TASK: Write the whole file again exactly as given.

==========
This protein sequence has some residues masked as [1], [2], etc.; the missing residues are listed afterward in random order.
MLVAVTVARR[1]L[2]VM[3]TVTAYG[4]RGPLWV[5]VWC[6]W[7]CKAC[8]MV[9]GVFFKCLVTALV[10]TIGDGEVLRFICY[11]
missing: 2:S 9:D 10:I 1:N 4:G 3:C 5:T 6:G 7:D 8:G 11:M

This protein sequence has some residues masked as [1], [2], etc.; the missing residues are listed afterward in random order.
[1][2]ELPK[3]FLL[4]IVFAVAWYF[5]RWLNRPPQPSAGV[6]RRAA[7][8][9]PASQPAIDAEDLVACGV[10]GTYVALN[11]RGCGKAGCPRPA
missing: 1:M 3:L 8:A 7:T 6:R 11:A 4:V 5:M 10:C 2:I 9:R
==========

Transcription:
This protein sequence has some residues masked as [1], [2], etc.; the missing residues are listed afterward in random order.
MLVAVTVARR[1]L[2]VM[3]TVTAYG[4]RGPLWV[5]VWC[6]W[7]CKAC[8]MV[9]GVFFKCLVTALV[10]TIGDGEVLRFICY[11]
missing: 2:S 9:D 10:I 1:N 4:G 3:C 5:T 6:G 7:D 8:G 11:M

This protein sequence has some residues masked as [1], [2], etc.; the missing residues are listed afterward in random order.
[1][2]ELPK[3]FLL[4]IVFAVAWYF[5]RWLNRPPQPSAGV[6]RRAA[7][8][9]PASQPAIDAEDLVACGV[10]GTYVALN[11]RGCGKAGCPRPA
missing: 1:M 3:L 8:A 7:T 6:R 11:A 4:V 5:M 10:C 2:I 9:R